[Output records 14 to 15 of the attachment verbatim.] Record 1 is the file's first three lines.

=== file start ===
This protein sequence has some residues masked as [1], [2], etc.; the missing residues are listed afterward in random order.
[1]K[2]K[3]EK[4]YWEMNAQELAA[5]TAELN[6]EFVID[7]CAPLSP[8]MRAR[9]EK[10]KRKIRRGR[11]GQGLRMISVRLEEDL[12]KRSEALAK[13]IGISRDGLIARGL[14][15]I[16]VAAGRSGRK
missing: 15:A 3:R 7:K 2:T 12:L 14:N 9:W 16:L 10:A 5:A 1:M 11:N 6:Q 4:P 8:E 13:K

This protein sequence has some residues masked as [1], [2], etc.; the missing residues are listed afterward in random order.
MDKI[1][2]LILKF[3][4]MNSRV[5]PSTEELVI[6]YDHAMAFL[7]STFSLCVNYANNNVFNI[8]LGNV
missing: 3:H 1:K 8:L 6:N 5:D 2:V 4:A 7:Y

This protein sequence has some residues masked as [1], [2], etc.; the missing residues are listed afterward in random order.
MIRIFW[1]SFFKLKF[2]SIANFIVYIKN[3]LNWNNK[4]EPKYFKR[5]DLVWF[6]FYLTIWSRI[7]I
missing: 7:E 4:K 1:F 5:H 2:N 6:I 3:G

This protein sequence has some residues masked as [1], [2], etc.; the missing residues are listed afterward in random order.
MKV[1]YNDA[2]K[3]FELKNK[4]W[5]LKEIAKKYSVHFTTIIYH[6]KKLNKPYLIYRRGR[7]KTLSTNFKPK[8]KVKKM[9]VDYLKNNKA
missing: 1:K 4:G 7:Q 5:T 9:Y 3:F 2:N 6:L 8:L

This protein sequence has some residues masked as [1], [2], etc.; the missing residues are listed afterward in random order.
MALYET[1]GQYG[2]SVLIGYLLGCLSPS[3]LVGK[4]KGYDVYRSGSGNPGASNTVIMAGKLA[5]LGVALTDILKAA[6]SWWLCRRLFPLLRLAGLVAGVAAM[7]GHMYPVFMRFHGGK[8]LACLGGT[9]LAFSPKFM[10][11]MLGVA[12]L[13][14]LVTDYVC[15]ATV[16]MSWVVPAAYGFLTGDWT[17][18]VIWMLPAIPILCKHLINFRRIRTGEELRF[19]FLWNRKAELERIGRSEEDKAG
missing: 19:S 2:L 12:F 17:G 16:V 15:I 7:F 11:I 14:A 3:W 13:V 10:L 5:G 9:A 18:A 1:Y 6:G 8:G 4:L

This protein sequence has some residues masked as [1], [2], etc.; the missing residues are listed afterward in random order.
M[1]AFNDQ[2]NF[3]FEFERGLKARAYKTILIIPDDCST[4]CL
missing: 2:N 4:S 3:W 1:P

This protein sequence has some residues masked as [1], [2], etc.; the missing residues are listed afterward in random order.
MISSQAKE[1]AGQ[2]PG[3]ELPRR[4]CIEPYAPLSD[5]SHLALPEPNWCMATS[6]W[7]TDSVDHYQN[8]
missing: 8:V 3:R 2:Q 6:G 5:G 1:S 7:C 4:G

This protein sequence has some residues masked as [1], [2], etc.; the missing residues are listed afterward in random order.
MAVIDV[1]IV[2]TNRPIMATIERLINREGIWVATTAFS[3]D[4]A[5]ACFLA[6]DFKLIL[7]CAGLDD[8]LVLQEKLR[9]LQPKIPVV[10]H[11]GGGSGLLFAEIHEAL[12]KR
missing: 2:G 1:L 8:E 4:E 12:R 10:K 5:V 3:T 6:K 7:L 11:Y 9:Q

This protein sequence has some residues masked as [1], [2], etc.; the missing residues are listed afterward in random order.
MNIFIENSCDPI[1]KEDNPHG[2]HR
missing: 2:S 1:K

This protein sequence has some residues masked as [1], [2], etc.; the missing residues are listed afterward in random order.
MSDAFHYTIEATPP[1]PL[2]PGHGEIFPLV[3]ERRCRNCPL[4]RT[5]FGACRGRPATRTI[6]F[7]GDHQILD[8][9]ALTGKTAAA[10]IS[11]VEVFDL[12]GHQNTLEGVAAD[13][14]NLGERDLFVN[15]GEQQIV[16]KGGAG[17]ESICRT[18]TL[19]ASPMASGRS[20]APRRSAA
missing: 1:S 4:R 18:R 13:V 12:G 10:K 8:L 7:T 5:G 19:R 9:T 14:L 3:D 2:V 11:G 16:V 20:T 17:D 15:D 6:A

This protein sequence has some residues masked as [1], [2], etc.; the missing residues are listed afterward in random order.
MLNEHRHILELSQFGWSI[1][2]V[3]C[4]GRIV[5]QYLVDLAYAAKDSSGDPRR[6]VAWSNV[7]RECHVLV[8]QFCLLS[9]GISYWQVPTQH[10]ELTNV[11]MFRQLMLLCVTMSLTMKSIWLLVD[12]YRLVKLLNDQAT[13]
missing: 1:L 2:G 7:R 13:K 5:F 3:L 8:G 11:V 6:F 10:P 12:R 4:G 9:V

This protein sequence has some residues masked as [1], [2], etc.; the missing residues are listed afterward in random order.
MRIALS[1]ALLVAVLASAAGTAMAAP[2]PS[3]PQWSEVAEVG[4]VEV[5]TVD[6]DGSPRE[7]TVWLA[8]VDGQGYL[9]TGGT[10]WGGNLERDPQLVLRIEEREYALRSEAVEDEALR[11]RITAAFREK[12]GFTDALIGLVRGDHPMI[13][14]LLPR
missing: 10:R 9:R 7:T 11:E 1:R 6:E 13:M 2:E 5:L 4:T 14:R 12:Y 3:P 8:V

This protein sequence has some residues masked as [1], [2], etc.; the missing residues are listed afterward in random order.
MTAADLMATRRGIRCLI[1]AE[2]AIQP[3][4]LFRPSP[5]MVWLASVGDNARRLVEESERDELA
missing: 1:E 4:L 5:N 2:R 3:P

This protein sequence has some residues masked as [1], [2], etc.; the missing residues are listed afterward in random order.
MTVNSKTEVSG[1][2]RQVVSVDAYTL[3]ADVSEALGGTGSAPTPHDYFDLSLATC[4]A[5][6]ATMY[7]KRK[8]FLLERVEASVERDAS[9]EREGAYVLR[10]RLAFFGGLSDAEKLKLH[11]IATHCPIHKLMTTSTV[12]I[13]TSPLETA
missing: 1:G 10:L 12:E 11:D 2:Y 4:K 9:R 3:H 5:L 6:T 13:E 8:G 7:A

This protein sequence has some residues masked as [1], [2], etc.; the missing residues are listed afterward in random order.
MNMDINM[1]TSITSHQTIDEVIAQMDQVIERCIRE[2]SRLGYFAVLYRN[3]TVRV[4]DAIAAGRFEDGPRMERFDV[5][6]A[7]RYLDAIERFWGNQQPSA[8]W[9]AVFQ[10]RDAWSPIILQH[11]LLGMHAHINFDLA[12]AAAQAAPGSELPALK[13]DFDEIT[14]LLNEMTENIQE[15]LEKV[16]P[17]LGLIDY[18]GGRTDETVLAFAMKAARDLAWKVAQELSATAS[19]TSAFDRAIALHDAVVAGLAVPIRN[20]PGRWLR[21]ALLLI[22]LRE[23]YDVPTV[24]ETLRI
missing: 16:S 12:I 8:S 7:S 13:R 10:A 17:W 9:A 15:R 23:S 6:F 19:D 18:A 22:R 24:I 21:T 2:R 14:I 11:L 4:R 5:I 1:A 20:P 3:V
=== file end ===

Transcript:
This protein sequence has some residues masked as [1], [2], etc.; the missing residues are listed afterward in random order.
MTVNSKTEVSG[1][2]RQVVSVDAYTL[3]ADVSEALGGTGSAPTPHDYFDLSLATC[4]A[5][6]ATMY[7]KRK[8]FLLERVEASVERDAS[9]EREGAYVLR[10]RLAFFGGLSDAEKLKLH[11]IATHCPIHKLMTTSTV[12]I[13]TSPLETA
missing: 1:G 10:L 12:E 11:D 2:Y 4:K 9:R 3:H 5:L 6:T 13:E 8:G 7:A

This protein sequence has some residues masked as [1], [2], etc.; the missing residues are listed afterward in random order.
MNMDINM[1]TSITSHQTIDEVIAQMDQVIERCIRE[2]SRLGYFAVLYRN[3]TVRV[4]DAIAAGRFEDGPRMERFDV[5][6]A[7]RYLDAIERFWGNQQPSA[8]W[9]AVFQ[10]RDAWSPIILQH[11]LLGMHAHINFDLA[12]AAAQAAPGSELPALK[13]DFDEIT[14]LLNEMTENIQE[15]LEKV[16]P[17]LGLIDY[18]GGRTDETVLAFAMKAARDLAWKVAQELSATAS[19]TSAFDRAIALHDAVVAGLAVPIRN[20]PGRWLR[21]ALLLI[22]LRE[23]YDVPTV[24]ETLRI
missing: 16:S 12:I 8:S 7:S 13:R 10:A 17:W 9:A 15:R 23:S 6:F 19:D 18:A 22:R 24:I 21:T 2:R 14:I 11:L 4:R 5:I 1:A 20:P 3:V